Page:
Sideshows or back-end pieces are more scarce than ever,
a situation that makes it easier for Dennis Sideshow
Attractions of Vestal, N.Y., to find bookings.
The company is owned by Rick and Deb Dennis; their main
acts are a Giant Rat show, a World's Smallest Woman
show, reptiles and a dunking machine. Most of the route
is in the Northeastern U.S.
Dennis said he started in the sideshow business as a
youth. "When I was 12 years old, I traveled with a
sideshow on the Clyde Beatty Cole Bros. Circus," he
said. "They came through town and I hooked up with'em.
They taught me how to eat fire and swallow swords."
The old circus sideshow included a tattooed man, a
rubber man, Serpentina the Snake Charmer and other
attractions. Dennis stayed with the show for seven weeks
that first summer. "When I got back home, I was a
veteran sword swallower and fire eater," he said.
He was bitten by the show biz bug. "I had my own show at
16, framing my own units," Dennis said. "I traveled with
Ward Hall for four years and he really broke me in. He
taught me how to talk the front, and book routes."
Soon Dennis had added archery, juggling and
knife-throwing to his skills, shooting arrows and
throwing knives to bust balloons around living targets.
Now he performs less than he used to, preferring to
showcase other acts and attractions.
Now Dennis books on with such shows as S&S Amusements
and Benner Amusements in Pennsylvania, J&J Amusements in
Ohio, the Patriot Unit of Conklin Shows in New York,
Coleman Bros. Shows in New England and Empire Shows, of
Buffalo, N.Y. As an independently booked show, he "hopscotches,"
traveling with different carnivals for different
stretches of their route.
The show stays out 20-24 weeks per year, starting in
early May and closing in late September. "We would have
started earlier this year, but my transmission went out
on our way to our first date, so we had to take care of
that," Dennis said.
Sideshow attractions aren't as easy to find as they once
were and you've got to know them when you see them,
Dennis said. "I had my 'World's Smallest Woman' walk
right by me last summer while I was working my dunk
tank," Dennis said. "I closed down the joint and chased
her down on the midway. She was a little under age, so I
ended up spending the whole afternoon courting her and
her dad and convincing them that I was all right. I told
them that people were going to look at her anyway, she
might as well make some money from it, and she was all
In addition to the World's Smallest Woman show, the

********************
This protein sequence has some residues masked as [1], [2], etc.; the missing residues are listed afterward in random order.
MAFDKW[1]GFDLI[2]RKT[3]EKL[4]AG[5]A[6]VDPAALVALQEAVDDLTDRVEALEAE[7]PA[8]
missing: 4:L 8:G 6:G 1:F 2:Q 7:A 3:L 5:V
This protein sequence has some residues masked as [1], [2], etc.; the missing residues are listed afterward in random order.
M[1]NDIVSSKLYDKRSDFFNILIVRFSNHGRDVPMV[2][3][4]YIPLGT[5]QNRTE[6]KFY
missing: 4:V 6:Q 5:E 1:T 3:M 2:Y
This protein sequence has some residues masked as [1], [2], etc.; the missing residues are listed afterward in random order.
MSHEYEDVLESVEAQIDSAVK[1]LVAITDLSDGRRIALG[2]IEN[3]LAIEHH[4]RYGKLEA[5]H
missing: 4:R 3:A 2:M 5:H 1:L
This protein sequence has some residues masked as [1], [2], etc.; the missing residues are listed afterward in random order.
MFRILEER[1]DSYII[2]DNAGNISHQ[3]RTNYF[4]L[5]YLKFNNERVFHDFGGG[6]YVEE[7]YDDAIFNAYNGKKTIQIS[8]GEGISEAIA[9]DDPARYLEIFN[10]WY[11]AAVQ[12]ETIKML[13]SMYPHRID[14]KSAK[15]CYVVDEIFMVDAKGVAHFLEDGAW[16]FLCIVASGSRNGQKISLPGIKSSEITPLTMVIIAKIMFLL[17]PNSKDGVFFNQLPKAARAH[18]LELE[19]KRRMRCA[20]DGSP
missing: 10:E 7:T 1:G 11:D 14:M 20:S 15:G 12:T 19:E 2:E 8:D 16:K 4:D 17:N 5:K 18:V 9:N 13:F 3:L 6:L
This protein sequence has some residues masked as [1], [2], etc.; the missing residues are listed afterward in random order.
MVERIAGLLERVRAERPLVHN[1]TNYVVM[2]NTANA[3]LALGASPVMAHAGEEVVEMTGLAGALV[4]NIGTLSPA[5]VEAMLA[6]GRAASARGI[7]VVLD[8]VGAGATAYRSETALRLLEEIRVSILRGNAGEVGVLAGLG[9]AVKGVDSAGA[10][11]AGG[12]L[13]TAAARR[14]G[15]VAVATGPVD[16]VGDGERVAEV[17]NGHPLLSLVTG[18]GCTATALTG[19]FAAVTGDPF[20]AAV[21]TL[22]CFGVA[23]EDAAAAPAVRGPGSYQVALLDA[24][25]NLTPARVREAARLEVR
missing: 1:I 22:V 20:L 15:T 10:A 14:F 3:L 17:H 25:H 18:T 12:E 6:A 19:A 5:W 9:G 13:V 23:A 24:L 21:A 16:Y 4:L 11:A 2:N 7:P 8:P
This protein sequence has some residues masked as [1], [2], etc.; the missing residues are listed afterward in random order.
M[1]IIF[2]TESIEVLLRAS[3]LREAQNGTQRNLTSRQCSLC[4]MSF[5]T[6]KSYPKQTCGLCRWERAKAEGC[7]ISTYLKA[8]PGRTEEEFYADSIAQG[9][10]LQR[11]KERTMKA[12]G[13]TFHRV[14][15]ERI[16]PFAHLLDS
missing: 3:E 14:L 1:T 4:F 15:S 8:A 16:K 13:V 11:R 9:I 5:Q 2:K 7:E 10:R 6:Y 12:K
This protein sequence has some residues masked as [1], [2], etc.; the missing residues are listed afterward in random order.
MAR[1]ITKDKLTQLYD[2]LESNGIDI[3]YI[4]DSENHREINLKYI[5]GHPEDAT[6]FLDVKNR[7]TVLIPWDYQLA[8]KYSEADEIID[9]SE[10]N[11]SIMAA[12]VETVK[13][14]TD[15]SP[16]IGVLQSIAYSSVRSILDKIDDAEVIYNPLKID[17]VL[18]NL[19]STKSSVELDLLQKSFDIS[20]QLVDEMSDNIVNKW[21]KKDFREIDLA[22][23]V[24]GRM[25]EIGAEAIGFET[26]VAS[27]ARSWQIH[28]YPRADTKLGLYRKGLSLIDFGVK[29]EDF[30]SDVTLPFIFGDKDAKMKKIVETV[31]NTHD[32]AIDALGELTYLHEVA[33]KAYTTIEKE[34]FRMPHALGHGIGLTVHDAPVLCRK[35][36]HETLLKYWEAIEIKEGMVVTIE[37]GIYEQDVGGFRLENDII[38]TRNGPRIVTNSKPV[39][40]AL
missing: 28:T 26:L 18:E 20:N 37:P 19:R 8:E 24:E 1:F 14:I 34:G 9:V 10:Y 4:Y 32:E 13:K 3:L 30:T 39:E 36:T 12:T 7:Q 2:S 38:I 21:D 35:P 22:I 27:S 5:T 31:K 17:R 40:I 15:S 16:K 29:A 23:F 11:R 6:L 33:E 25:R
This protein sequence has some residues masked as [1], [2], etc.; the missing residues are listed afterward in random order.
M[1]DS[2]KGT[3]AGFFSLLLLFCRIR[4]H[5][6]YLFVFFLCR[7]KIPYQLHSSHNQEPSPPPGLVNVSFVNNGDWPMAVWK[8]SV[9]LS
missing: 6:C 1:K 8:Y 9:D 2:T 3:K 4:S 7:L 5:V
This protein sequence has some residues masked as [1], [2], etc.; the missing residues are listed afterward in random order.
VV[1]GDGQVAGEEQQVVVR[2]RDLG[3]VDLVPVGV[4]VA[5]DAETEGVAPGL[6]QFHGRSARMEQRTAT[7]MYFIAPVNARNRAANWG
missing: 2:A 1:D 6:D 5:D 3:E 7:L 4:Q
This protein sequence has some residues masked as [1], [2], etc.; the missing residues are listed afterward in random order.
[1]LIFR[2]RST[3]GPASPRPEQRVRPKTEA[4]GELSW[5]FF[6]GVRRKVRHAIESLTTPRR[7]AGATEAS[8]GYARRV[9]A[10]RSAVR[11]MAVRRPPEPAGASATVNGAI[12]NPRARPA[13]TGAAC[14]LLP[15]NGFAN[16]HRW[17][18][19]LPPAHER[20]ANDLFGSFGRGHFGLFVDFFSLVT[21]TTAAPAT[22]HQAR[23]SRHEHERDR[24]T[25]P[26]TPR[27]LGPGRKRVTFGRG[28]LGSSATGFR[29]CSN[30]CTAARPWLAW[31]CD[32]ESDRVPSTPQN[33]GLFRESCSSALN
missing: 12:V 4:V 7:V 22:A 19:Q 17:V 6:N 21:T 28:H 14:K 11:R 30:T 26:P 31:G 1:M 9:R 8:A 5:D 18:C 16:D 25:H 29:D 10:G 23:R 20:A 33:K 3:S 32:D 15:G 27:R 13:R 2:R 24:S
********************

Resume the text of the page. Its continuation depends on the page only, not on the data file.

Dennises own a UFO Star Baby Show, a "humanoid/alien
mix" that Dennis said was a take-off on a "48 Hours"
shown last year. "We framed a unit with newspaper
stories and 'Government Secrets Exposed' on the panels,"
said Dennis. "It's educational and entertaining."
Dennis also carries two Giant Rat shows (the rats are
actually the South American capybaras commonly used as
sideshow attractions), as well as "standards" like the
Headless Woman illusion, which has been around "100
years," and a 12-foot Great White shark. Under the
management of Dean Gurney, he also books a second unit
part of the year, which plays select dates with
"I have all of my equipment stacked so I can take it out
as it's needed," Dennis said. "We do most of our own
painting and I have the trailers already framed, so if I
come across a two-headed snake or something, i just have
to paint the panels."
The Dennises stayed busy all summer. "There aren't too
many back-enders left any more," Dennis noted. "We don't
have any bad habits and we're dependable. I have long
hair and a beard, and if anybody says anything about it,
I tell them that I also have a drug abuse show and
sometimes I have to go in and be the wild man."
Dennis charges $1 for the World's Smallest Woman show,
and the main attraction pitches a Bible souvenir for 50
cents. The Giant Rat show also costs $1, with the show
also featuring a three-foot alligator billed as a "crocagator"
from the sewers of New York City.
"Nowadays, you've got to give them a lot more for their
money," Dennis pointed out. "For years, I charged $1 for
only the rat."
Like most successful sideshow men, Dennis knows how to
drum up some extra publicity when necessary. "Sometimes
we stir up a little something when business is a little
slow," Dennis said. "I might call the local newspaper
and plant a story about the rats not really being rats."
Dennis once anonymously called a county coroner to help
promote his Headless Woman show, complaining about a
dead body being on display. "The coroner came and
checked it out and said, 'Yeah, she's alive'," Dennis
said, laughing. "It makes a good story for the local
The 1994 season had its ups and downs for Dennis
Sideshow Attractions. "We had a slow start but a good
finish," Dennis said. "We were worried about halfway
through the season, but mid-July through September was
very good. I really have to thank Conklin and Coleman
Bros., because they have such a good route that they
pulled me out by my bootstraps."
Rick Dennis on the far right swallowing a sword
One Trip to Many Drug Abuse Show